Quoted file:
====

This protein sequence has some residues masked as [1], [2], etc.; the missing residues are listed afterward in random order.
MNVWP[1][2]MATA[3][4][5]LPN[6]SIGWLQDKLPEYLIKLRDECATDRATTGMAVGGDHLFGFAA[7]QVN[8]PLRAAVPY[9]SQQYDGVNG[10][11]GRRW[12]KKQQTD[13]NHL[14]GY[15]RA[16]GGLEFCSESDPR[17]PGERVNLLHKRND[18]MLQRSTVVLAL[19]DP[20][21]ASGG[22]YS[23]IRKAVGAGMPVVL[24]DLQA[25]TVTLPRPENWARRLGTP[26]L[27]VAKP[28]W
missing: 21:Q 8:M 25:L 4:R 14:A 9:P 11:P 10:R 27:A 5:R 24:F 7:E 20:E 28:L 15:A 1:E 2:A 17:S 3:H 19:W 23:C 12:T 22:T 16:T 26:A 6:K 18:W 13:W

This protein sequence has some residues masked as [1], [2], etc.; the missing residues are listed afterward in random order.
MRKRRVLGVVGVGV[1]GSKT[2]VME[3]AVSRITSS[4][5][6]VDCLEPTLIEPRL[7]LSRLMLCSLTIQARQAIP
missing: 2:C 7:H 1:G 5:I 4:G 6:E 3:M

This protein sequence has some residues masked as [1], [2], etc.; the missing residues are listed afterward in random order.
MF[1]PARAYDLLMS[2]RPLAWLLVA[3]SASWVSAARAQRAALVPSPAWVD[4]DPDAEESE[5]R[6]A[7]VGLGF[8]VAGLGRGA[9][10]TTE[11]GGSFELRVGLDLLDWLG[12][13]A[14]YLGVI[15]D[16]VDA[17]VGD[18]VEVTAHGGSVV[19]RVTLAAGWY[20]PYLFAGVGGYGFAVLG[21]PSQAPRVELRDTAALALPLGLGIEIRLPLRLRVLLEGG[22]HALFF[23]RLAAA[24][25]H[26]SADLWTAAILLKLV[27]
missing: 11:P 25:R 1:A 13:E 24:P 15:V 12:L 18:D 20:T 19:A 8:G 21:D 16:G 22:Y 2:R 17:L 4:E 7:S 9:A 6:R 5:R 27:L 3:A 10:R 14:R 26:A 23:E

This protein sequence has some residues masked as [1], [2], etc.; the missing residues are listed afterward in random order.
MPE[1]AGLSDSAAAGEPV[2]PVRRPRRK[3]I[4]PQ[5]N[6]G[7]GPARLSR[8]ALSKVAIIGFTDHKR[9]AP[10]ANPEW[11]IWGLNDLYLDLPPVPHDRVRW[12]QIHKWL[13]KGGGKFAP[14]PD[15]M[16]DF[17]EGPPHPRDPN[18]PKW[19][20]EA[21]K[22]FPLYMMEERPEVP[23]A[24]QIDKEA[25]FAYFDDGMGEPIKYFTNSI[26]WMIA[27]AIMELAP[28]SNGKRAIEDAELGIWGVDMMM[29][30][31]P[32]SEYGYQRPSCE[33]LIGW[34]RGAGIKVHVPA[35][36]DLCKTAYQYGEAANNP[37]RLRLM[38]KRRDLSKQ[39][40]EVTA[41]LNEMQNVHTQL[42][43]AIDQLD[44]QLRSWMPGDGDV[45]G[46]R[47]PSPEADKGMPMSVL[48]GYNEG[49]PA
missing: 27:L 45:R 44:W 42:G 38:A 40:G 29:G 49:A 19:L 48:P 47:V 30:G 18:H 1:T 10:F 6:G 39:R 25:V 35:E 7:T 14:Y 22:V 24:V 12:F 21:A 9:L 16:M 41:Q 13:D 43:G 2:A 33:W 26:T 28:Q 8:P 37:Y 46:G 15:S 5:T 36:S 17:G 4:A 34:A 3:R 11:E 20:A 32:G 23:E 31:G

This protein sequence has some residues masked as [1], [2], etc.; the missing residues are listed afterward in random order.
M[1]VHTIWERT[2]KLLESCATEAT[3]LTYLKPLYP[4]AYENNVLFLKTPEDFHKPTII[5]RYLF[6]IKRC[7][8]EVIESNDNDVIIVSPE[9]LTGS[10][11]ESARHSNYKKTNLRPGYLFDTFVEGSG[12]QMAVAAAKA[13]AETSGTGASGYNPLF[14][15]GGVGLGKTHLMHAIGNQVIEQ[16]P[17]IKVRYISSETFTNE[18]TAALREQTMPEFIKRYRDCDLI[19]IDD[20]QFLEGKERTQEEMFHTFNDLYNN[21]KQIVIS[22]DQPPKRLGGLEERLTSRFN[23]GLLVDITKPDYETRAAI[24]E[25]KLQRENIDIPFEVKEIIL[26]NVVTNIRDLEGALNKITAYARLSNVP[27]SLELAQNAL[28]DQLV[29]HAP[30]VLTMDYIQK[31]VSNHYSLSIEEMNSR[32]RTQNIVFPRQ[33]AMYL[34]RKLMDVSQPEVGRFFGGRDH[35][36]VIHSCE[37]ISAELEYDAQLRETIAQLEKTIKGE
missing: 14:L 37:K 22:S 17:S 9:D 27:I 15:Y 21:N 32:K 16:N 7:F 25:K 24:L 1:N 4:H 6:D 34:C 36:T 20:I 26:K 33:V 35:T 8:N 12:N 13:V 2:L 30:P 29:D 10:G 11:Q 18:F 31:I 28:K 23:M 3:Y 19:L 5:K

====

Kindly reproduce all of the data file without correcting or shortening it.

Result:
This protein sequence has some residues masked as [1], [2], etc.; the missing residues are listed afterward in random order.
MNVWP[1][2]MATA[3][4][5]LPN[6]SIGWLQDKLPEYLIKLRDECATDRATTGMAVGGDHLFGFAA[7]QVN[8]PLRAAVPY[9]SQQYDGVNG[10][11]GRRW[12]KKQQTD[13]NHL[14]GY[15]RA[16]GGLEFCSESDPR[17]PGERVNLLHKRND[18]MLQRSTVVLAL[19]DP[20][21]ASGG[22]YS[23]IRKAVGAGMPVVL[24]DLQA[25]TVTLPRPENWARRLGTP[26]L[27]VAKP[28]W
missing: 21:Q 8:M 25:L 4:R 14:A 9:P 11:P 10:R 27:A 5:R 24:F 7:E 20:E 28:L 15:A 1:E 2:A 17:S 3:H 19:W 23:C 12:T 22:T 16:T 26:A 6:K 18:W 13:W

This protein sequence has some residues masked as [1], [2], etc.; the missing residues are listed afterward in random order.
MRKRRVLGVVGVGV[1]GSKT[2]VME[3]AVSRITSS[4][5][6]VDCLEPTLIEPRL[7]LSRLMLCSLTIQARQAIP
missing: 2:C 7:H 1:G 5:I 4:G 6:E 3:M

This protein sequence has some residues masked as [1], [2], etc.; the missing residues are listed afterward in random order.
MF[1]PARAYDLLMS[2]RPLAWLLVA[3]SASWVSAARAQRAALVPSPAWVD[4]DPDAEESE[5]R[6]A[7]VGLGF[8]VAGLGRGA[9][10]TTE[11]GGSFELRVGLDLLDWLG[12][13]A[14]YLGVI[15]D[16]VDA[17]VGD[18]VEVTAHGGSVV[19]RVTLAAGWY[20]PYLFAGVGGYGFAVLG[21]PSQAPRVELRDTAALALPLGLGIEIRLPLRLRVLLEGG[22]HALFF[23]RLAAA[24][25]H[26]SADLWTAAILLKLV[27]
missing: 11:P 25:R 1:A 13:E 24:P 15:V 12:L 18:D 20:T 19:A 8:G 21:D 16:G 22:Y 2:R 17:L 4:E 7:S 9:A 6:R 5:R 27:L 3:A 10:R 14:R 26:A 23:E

This protein sequence has some residues masked as [1], [2], etc.; the missing residues are listed afterward in random order.
MPE[1]AGLSDSAAAGEPV[2]PVRRPRRK[3]I[4]PQ[5]N[6]G[7]GPARLSR[8]ALSKVAIIGFTDHKR[9]AP[10]ANPEW[11]IWGLNDLYLDLPPVPHDRVRW[12]QIHKWL[13]KGGGKFAP[14]PD[15]M[16]DF[17]EGPPHPRDPN[18]PKW[19][20]EA[21]K[22]FPLYMMEERPEVP[23]A[24]QIDKEA[25]FAYFDDGMGEPIKYFTNSI[26]WMIA[27]AIMELAP[28]SNGKRAIEDAELGIWGVDMMM[29][30][31]P[32]SEYGYQRPSCE[33]LIGW[34]RGAGIKVHVPA[35][36]DLCKTAYQYGEAANNP[37]RLRLM[38]KRRDLSKQ[39][40]EVTA[41]LNEMQNVHTQL[42][43]AIDQLD[44]QLRSWMPGDGDV[45]G[46]R[47]PSPEADKGMPMSVL[48]GYNEG[49]PA
missing: 27:L 45:R 44:W 42:G 38:A 40:G 29:G 49:A 19:L 48:P 47:V 30:G 18:H 1:T 10:F 6:G 39:R 25:V 35:E 7:T 14:Y 22:V 24:V 12:F 21:A 9:L 16:M 41:Q 13:D 43:G 2:A 33:W 26:T 28:Q 8:P 37:Y 46:G 15:S 5:T 36:S 17:G 4:A 34:A 3:R 11:E 20:A 32:G 23:E 31:G

This protein sequence has some residues masked as [1], [2], etc.; the missing residues are listed afterward in random order.
M[1]VHTIWERT[2]KLLESCATEAT[3]LTYLKPLYP[4]AYENNVLFLKTPEDFHKPTII[5]RYLF[6]IKRC[7][8]EVIESNDNDVIIVSPE[9]LTGS[10][11]ESARHSNYKKTNLRPGYLFDTFVEGSG[12]QMAVAAAKA[13]AETSGTGASGYNPLF[14][15]GGVGLGKTHLMHAIGNQVIEQ[16]P[17]IKVRYISSETFTNE[18]TAALREQTMPEFIKRYRDCDLI[19]IDD[20]QFLEGKERTQEEMFHTFNDLYNN[21]KQIVIS[22]DQPPKRLGGLEERLTSRFN[23]GLLVDITKPDYETRAAI[24]E[25]KLQRENIDIPFEVKEIIL[26]NVVTNIRDLEGALNKITAYARLSNVP[27]SLELAQNAL[28]DQLV[29]HAP[30]VLTMDYIQK[31]VSNHYSLSIEEMNSR[32]RTQNIVFPRQ[33]AMYL[34]RKLMDVSQPEVGRFFGGRDH[35][36]VIHSCE[37]ISAELEYDAQLRETIAQLEKTIKGE
missing: 14:L 37:K 22:S 17:S 9:D 27:I 15:Y 21:N 32:K 16:N 7:F 25:K 24:L 1:N 4:H 6:D 34:C 36:T 20:I 26:K 33:V 35:T 8:N 12:N 13:V 2:L 30:P 29:D 10:G 11:Q 18:F 31:I 28:K 23:M 3:Y 19:L 5:K